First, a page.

Chattanooga Now Restaurant review: Red Sauce elevates the humble meatball

Chattanooga Now Restaurant review: Red Sauce elevates the humble meatball

January 3rd, 2018 by Susan Pierce in Chattnow Dining

If you go

› Where: Red Sauce, 14 W. Kent St.

› Hours: 11 a.m.-10 p.m. Tuesday-Thursday, 11 a.m.-11 pm. Friday-Saturday, 11 a.m.-9 p.m. Sunday, closed Monday

› Prices: $5-$26

› Alcohol: Full bar service

› For more information: 423-805-4733

The Bada Bing, Bada Boom, foreground, is an appetizer that is a meal in itself. It's a softball-size, cheese-stuffed meatball topped with red sauce and served with a house salad. In back is the pan-seared, Parmesan-crusted trout, one of the rotating daily specials.

The Bada Bing, Bada Boom, foreground, is an...

Photo by Susan Pierce /Times Free Press.

When I heard that a new North Shore restaurant had opened that pinned its success on the humble meatball, I was intrigued. But when I read that Danny and Brittany Alcala were owners — the driving force behind Embargo 62 and Ooltewah's Ceniza — I knew I had to check it out.

THE SPACE

Red Sauce is one block off North Market in a space that was a bank, then Sip coffeehouse. It's an Italian-American restaurant based on the concept of a Brooklyn-style neighborhood restaurant.

When guests walk through the front door, they'll find themselves in the bar. The dining area is an open-air patio that has been enclosed with clear plastic sheeting for the winter. It's a small space with only 13 tables that seat anywhere from two to eight people. The tables are covered in red-checked plastic cloths with metal-and-wicker-look chairs giving it a cafe feel.

Strands of Edison bulbs zig-zag across the ceiling. Framed photos of the Rat Pack decorate walls, and Frank Sinatra and Dean Martin croon from the speakers.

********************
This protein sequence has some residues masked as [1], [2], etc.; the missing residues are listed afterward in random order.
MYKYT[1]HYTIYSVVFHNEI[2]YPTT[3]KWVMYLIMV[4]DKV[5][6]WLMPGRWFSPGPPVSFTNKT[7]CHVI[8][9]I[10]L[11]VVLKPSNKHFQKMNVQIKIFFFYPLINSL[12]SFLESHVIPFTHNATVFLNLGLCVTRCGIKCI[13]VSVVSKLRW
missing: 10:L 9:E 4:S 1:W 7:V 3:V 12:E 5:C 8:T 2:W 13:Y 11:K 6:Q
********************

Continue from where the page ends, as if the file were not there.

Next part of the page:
THE MENU

My friend and I visited at lunch, which has a downsized menu from what's offered at dinner. Lunch offers three salad choices ($9-$11), eight appetizers ($9-$14), meatball dishes ($13-$15) in beef, pork, chicken or veggie, and eight variations on the hero sandwich ($9-$12). There is also a soup choice ($5 or $7) and two desserts: cannoli ($6) or cheesecake ($7).

At dinner, the menu includes all of the above plus five sides ($5-$6) and eight entrees ($12-$17), which include veggie or meat lasagna, fried eggplant and pasta dishes.

The menu made me smile not just for its mouthwatering descriptions of dishes, but its humor: Guido's Lasagna, Goomba's Eggplant, Gambino's Veggie Sub, The Big Tuna and Gavoon's Hot Ham and Cheese sub.

Don't Go Breaking My Cheese Balls appetizer includes four fried cheese balls made with a three-cheese blend.

Don't Go Breaking My Cheese Balls appetizer includes...

Photo by Susan Pierce /Times Free Press.

THE ORDER

Having already heard the praises of the fried cheese balls, I ordered that Don't Go Breaking My Cheese Balls appetizer ($9).